She leapt forward. If that bearded Russian with the burning eyes thought he could undo all they had fought for in order to promote some hidden agenda of his. . .

 

The dark figure crossed the chancel. She wasn’t sure, but it looked like he was carrying something. She was closing in on him in the north aisle when the procession entered through the west door. "The light of Christ," sang Father Anselm, elevating the Paschal candle he carried. Behind him perhaps a hundred, candle-bearing processors answered as one, "Thanks be to God." The procession snaked forward up the south aisle, bringing the Light into a darkened world.

 

Felicity had paused only momentarily, but it had been enough to allow her object of pursuit to reach the sacristy door. She flung herself at the door, putting her foot over the threshold just as it would have slammed shut.

 

"The light of Christ."

 

"Thanks be to God." the procession was drawing nearer.

 

Suddenly the door flew open, a hand grabbed her roughly and yanked her inside, closing the sacristy door behind her. "Might as well make ourselves comfortable, my dear." He reached out and flicked on the light. "It’s a beastly long service."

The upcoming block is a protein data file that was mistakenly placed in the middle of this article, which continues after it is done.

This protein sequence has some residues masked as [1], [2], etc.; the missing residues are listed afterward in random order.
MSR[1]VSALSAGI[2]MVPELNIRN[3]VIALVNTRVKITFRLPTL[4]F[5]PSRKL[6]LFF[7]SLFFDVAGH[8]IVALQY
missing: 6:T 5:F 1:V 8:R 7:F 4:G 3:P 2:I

He laughed loudly, but in the church beyond the cantor was singing the Exultet "This is the night ." The recitation of the saving acts of God had begun. The church would still be lit by only two pairs of candles at the reading desk, but cantors and readers would provide sufficient cover for any noise in the sacristy.

[The tension grows on both sides of the door as Felicity struggles to deal with her knife-weilding captor and in the sanctuary the Easter vivil progresses.]

In the room beyond Father Anselm proclaimed loudly, "Alleluia! Christ is risen."

 

What a moment to die, Felicity thought. Her captor lunged. She dropped to the floor and rolled.

The knife just grazed her ear. He would not miss the next thrust.

 

"The Lord is risen, indeed. Alleluia!" A fanfare of trumpets followed the triumphant shout, then the rejoicing erupted with the cantors singing Gloria in Excelsis and the congregation blowing noise makers and the bells pealing forth. Just beyond the terror in the sacristy the church flared into golden beauty as the flowers, altar cloths, gleaming crosses were all illumined by the light of hundreds of candles.

 

The jubilation echoed around her as Felicity tensed to evade the next attack.

Donna Fletcher Crow, Novelist of British History, has written more than 50 books specializing in British Christianity. These books include: The Monastery Murders, clerical mysteries; Lord Danvers Investigates, Victorian true-crime; The Elizabeth and Richard series, literary suspense; and Glastonbury, The Novel of Christian England. She loves research and sharing you-are-there experiences with her readers.

www.donnafletchercrow.com

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Reader Comments:

I love some of your phrasings in this book, Donna. "Not a streak of promise," "unearthly hour..." Such wordings stay with you.

Happy Easter.
-jennymilch, April 7, 2012

Thank you, Jenny! And Easter Blessings to dyou.
-Donna, April 9, 2012